What do you do if you win a hard fought parliamentary selection campaign, only to have it snatched it away ten days later on spurious grounds? That’s what happened to Sally Gimson in Bassetlaw in 2019. Labour went on to lose Bassetlaw, badly, even by the dismal standards of that election. The answer, if you’re Gimson, is to write a cogent, deeply researched, Fabian pamphlet about the seat so that we can get ready to take it back. It’s a deep-dive into a Red Wall, ex-mining, semi-rural constituency, setting out where Labour went wrong and what we can do to win in Bassetlaw again.
Gimson doesn’t dwell on the injustice of the NEC’s decision to remove her as a candidate shortly before the election, which speaks to her character. She is more interested in Bassetlaw itself, what is successful about the local Labour activists and what a Labour government could do to improve the lives of the people there.
Bassetlaw is older than the national average and much of the employment there comes from what Gimson describes as “large shed” industry: warehouses and distribution centres. The work is often low-waged and low-skilled and at risk from increasing automation. Gimson sets out a vision for Bassetlaw as an energy-producing constituency, building on its historic mining roots by converting power stations to green-energy producing projects. I’ll admit that I didn’t know that the history of mining in Bassetlaw was also a history of immigration, with workers traveling from all parts of the Commonwealth to meet the demand for workers. Gimson writes about working with the countryside charity CPRE to forge stronger links with BAME communities that traditionally have felt excluded from the vision of rural England.
Gimson is persuasive on the need for a rural offer for Labour. Building on the historic radicalism of the countryside – the first English trade union was made up of agricultural workers that went on to become the Tolpuddle Martyrs – Gimson writes movingly of the beauty of Bassetlaw and the opportunity for Labour to build strong policy proposals on sustainable food and biodiversity.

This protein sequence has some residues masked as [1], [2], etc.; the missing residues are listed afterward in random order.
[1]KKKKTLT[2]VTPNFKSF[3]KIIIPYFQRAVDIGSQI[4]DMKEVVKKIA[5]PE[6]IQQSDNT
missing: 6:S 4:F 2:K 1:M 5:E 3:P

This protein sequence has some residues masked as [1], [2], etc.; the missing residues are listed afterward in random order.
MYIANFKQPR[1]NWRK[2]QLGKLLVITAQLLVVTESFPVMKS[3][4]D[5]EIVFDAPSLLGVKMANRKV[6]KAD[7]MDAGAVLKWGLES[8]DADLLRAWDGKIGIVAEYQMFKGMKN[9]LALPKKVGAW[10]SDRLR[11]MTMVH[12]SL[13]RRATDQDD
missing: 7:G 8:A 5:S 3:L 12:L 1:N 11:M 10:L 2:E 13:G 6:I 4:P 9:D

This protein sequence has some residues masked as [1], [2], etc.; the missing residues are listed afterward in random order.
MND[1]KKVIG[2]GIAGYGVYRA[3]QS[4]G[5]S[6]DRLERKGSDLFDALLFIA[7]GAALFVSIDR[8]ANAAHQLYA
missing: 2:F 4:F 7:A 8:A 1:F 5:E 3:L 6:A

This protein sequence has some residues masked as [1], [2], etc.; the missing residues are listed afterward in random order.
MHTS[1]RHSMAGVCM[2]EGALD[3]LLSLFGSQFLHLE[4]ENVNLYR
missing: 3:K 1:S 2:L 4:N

The rural proposals brings me to broadband (oh dear, that again). The 2019 Labour manifesto offer on broadband was widely mocked as an example of a policy that made Labour look, well, unserious, and Gimson includes a vivid reference from Deborah Mattinson’s book Beyond the Red Wall to a focus group recalling the “free wifi for all” and the whole room breaking into laughter. Gimson offers a more sensible sounding full-fibre broadband at affordable prices through a public-private partnership and points to Spain for a successful example. The absence of good connectivity, and the inequality that it can perpetuate, will be compounded unless we have a robust strategy to properly connect all of our people in the green and pleasant land.
And so to towns. Bassetlaw has two: Worksop and Retford, with a third new town growing at a former colliery. Currently, the inadequate public transport to the towns discourages people from staying later because they might miss the last bus and driving means you can’t have a drink. Gimson’s proposal is simple: more, better, buses that are affordable and eco-friendly. This would go a long way to connect the towns and the countryside. Gimson suggests ways of keeping towns alive through culture and creating more affordable housing within towns to boost nightlife (remember that?).
The whole theme of the pamphlet is connection. A connection between highly-skilled work and better pay, a connection between places and people, physical and digital connections and a connection between our roots and our future. If we as Labour, want to reconnect with the Red Wall, this pamphlet is a good place to start.
Rachael Agnew is a public sector lawyer and Labour activist based in Waltham Forest. She tweets @rachagnew